Writer: Mildred Wirt (1937).
Revised by: Priscilla Baker-Carr (1972).
Nancy Drew and her friends spend a few weeks at the Deer Mountain Hotel as guests of Nancy's father, Carson Drew. He had come on legal business and had hinted that he might ask Nancy to assist him with a puzzling case. While playing golf at the summer resort, a golf caddy warns Nancy not to go to the wooden footbridge near the dense woods because he believes the bridge is haunted by ghosts. Meanwhile, Martin Bartescue, another guest at the summer resort, keeps following Nancy and bragging to her about his famous connections and golf skill.
Meanwhile, Mr Drew is working on a smuggling case involving an international ring of jewel thieves. Nancy is asked to replace a woman detective who is sick. Nancy has to look for a woman who carries an expensive jewelled compact set with diamonds and precious stones with a small picture of a child in the case.
The entire story can be summarised as follows -
- Nancy Drew is so skilful in golf, and she still can play very well with her injured hand.
- Martin Bartescue keeps harassing Nancy Drew, but she doesn't stand firm in rejecting his advances even though she is often portrayed as a strong woman. She accepts his invitation to go for a dance so that she can investigate Margaret Judson but ends up she has to dodge his flirt, leading her to fall into a flower bed and injure her hand.
- Nancy Drew wanders around looking for Margaret Judson with her insistence in asking for help from her friends and others working or living there, including the caddy, caddy's mother, postmistress, realtor, professor, gardener, and probably more.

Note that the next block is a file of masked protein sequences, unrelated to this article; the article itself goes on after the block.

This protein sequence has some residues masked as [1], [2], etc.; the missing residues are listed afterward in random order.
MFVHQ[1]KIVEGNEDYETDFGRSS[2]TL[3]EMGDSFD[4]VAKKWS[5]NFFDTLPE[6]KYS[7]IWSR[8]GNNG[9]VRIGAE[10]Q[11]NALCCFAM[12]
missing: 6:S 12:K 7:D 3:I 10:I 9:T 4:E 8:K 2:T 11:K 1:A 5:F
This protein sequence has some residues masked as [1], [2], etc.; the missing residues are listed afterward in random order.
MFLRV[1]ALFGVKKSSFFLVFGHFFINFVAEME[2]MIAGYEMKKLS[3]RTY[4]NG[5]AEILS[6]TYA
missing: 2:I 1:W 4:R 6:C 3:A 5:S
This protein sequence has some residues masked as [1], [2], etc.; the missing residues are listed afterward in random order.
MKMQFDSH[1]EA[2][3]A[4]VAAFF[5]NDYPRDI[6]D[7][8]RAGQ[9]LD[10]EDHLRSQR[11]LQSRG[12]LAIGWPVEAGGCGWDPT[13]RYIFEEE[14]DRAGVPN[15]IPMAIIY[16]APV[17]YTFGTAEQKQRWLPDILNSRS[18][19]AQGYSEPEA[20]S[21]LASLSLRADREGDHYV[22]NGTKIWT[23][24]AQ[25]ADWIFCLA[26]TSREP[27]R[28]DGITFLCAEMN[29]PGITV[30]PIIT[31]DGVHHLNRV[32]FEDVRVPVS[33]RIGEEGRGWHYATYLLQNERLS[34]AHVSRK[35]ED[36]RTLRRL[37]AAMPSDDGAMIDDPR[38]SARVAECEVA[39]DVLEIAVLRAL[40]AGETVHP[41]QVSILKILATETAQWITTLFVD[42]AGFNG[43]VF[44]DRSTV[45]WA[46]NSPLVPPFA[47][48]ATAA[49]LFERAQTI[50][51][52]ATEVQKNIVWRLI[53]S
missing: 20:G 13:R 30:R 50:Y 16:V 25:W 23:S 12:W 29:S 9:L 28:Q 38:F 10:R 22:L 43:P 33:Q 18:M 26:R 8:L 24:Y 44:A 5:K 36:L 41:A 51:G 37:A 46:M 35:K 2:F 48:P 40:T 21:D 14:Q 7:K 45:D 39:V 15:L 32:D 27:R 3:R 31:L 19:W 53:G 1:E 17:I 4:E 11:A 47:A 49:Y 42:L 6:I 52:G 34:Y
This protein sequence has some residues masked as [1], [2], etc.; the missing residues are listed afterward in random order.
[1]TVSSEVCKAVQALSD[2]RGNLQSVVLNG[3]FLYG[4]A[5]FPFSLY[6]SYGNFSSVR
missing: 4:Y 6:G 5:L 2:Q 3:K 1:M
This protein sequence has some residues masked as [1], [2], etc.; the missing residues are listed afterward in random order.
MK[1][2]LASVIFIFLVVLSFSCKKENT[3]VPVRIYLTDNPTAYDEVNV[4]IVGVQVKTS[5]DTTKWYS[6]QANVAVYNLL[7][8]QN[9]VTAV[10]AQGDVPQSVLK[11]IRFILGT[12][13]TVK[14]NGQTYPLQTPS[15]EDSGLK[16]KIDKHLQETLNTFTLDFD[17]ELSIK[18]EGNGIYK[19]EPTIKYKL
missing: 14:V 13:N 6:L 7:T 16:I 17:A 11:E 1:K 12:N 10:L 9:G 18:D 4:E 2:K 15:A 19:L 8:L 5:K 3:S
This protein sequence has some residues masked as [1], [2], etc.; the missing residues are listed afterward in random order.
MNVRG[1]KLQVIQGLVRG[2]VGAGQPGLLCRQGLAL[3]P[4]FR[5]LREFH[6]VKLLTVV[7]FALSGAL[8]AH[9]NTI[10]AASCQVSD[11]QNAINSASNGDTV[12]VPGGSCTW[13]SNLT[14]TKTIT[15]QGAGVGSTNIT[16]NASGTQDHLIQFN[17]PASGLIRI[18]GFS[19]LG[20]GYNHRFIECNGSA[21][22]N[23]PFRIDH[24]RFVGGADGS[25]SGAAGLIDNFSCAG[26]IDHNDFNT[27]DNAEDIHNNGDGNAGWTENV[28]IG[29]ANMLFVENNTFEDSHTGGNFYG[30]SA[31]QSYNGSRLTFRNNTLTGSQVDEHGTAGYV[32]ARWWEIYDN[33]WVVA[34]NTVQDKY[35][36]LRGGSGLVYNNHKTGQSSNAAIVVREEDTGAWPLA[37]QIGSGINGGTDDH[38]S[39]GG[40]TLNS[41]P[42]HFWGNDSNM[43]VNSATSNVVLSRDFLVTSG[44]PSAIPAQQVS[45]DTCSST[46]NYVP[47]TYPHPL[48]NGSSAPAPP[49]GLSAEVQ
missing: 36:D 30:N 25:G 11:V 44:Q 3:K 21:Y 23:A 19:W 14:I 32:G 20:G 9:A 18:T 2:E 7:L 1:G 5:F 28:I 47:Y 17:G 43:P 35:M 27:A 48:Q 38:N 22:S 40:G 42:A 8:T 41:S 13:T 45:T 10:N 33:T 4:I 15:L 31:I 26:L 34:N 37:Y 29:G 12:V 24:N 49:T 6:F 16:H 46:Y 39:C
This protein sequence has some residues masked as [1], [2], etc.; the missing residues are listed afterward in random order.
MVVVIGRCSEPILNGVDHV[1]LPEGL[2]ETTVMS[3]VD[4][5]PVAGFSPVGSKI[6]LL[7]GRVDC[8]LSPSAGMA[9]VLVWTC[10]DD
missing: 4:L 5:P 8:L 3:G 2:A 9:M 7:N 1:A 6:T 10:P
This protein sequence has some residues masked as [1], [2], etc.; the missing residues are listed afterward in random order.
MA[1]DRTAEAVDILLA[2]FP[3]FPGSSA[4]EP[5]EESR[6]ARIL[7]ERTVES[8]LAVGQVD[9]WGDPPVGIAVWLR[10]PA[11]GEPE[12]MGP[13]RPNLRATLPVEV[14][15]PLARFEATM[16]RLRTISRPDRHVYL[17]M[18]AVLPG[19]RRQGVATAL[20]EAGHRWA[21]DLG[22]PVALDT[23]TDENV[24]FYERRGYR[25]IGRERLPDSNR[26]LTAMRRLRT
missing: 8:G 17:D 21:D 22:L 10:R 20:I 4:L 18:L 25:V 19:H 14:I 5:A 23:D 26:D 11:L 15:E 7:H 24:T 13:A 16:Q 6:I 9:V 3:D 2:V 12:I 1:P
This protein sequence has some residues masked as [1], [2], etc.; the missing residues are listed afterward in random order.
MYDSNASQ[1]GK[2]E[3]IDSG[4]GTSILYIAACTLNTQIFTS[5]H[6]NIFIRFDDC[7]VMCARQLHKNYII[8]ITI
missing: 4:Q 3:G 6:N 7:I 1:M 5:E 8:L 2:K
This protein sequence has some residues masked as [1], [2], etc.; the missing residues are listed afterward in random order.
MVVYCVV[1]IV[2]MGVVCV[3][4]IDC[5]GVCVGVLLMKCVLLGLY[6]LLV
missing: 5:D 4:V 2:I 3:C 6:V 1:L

- The only exciting part is Margaret's account of what happened before and after the fire in her mansion.
- Martin Bartescue's existence complicates the story, causing more confusion to the readers than making the story more interesting.
- Many golf terms can be boring for someone who already feels it's a boring sport to watch on tv.
Almost every Nancy Drew story has at least one rainy scene, especially during an emergency. I wish I had been more accepting of Nancy's personality; primarily, this was written in the 1930s, and everything is perfectly planned. Unfortunately, my frustration with Nancy returns again when reading this book. She always abandons her friends to pursue her own dangerous adventure. This time, she can even persuade the doctor to allow her to play golf with her injured hand. I wish her friends acted more like her friends than as fangirls.
I often have divided opinions about Nancy Drew every time reading the series. I still feel we should keep this classic alive and hope no one figure out something that can lead to banning the books. As I mentioned before, it was written so long ago, and most things are not applicable in such an era. The world is more complicated now, and I strongly advise any girls not to seek any possible dangerous adventure by themselves. I'm probably too old to read this series, and I keep telling myself that I should shut off all the modernisation thoughts and travel back to the 1930s. I must learn to suppress my frustrations that creep out once in a while and think of the book's publication year.
ISBN: 9781101077160 (eBook)
Number of Pages: 192
Rating: ★ (1/5)
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